Transport properties of low–dimensional mesoscopic conductors are studied systematically based on the Keldysh technique, which is the most powerful theoretical framework developed for the description of interacting and out–of–equilibrium fermionic and bosonic systems. The emphasis is placed on a functional integral representation of the underlying microscopic models. A large part of the dissertation is devoted to derivation and applications of the non–linear sigma–model for disordered systems. The studies of kinetics in the normal metals include following topics: transport coefficients, mesoscopic effects, shot noise and full counting statistics, interaction corrections, kinetic equation and Coulomb drag. Chapters devoted to the disordered superconductors include: Usadel and kinetic equations, fluctuation corrections, time–dependent Ginzburg–Landau theory, proximity related phenomena, Josephson current noise, weak localization and magnetoconductivity at the onset of superconducting transition.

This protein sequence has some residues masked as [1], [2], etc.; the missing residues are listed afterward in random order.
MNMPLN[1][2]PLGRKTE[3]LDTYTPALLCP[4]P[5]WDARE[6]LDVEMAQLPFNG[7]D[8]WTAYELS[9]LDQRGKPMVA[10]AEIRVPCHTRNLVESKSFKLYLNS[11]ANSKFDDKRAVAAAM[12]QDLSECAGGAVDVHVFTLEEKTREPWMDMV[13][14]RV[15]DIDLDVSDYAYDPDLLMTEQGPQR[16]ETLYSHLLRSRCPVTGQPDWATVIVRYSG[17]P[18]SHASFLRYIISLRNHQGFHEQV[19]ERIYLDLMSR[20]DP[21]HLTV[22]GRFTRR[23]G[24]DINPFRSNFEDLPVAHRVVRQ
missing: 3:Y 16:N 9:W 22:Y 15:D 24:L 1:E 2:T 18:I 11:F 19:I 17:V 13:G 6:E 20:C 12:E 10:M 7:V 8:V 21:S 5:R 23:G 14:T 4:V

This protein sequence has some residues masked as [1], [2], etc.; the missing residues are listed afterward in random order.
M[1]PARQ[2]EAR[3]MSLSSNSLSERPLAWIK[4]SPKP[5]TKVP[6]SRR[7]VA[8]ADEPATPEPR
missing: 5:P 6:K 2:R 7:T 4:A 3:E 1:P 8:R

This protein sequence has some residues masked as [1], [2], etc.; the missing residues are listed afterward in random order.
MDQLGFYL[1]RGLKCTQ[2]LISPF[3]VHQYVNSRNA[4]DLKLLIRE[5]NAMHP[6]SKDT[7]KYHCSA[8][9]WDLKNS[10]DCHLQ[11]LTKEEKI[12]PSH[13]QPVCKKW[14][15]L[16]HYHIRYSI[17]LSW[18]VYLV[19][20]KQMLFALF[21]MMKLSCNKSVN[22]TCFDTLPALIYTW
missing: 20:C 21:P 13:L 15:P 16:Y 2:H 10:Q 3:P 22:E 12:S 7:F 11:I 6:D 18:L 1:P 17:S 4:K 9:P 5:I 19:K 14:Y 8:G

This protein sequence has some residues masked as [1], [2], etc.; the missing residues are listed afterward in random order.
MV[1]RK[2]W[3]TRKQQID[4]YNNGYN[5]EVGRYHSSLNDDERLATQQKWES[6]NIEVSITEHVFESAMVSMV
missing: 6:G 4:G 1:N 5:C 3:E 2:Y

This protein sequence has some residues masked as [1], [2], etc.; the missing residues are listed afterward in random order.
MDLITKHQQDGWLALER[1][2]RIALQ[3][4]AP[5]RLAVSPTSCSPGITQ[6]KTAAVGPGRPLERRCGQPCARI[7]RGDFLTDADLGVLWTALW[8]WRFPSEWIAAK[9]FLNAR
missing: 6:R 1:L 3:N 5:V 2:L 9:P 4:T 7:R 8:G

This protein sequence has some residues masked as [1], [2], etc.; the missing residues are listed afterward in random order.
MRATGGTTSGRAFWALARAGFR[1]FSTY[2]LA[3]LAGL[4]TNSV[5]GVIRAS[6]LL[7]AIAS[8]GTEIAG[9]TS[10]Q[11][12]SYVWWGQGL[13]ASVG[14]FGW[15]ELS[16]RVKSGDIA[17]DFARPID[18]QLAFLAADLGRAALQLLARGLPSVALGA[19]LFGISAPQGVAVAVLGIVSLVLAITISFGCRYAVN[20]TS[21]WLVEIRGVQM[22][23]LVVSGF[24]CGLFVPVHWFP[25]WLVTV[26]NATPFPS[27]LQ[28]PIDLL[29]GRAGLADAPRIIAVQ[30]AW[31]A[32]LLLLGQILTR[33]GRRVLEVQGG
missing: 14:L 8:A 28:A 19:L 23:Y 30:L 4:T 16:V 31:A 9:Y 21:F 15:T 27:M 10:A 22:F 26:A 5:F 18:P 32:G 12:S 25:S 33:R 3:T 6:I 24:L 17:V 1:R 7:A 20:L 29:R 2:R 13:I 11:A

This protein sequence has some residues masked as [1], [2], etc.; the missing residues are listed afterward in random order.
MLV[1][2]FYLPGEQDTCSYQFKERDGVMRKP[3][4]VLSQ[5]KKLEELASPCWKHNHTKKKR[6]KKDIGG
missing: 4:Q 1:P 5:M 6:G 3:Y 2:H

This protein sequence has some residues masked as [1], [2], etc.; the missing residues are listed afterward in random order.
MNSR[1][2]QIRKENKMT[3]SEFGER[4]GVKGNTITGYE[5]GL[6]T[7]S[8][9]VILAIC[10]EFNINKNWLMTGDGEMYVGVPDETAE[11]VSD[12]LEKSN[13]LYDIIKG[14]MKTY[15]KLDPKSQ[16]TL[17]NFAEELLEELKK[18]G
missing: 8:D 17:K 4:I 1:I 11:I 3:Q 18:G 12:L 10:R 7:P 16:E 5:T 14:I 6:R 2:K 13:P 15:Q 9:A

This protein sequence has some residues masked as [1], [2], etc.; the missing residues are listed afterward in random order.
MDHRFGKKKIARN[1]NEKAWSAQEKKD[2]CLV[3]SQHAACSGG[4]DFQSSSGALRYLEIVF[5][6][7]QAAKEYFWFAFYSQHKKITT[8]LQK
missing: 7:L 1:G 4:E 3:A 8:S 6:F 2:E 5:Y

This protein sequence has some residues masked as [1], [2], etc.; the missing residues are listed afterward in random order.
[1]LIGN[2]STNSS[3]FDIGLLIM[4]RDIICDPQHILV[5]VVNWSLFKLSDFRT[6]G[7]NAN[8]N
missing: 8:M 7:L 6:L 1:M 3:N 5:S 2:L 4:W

University of Minnesota Ph.D. dissertation. August 2009. Major: Physics. Advisor: Alex Kamenev. 1 computer file (PDF); x, 157 pages, appendices pages 144-157.
Transport properties of low-dimensional mesoscopic conductors: interplay of disorder, interaction and fluctuation effects..
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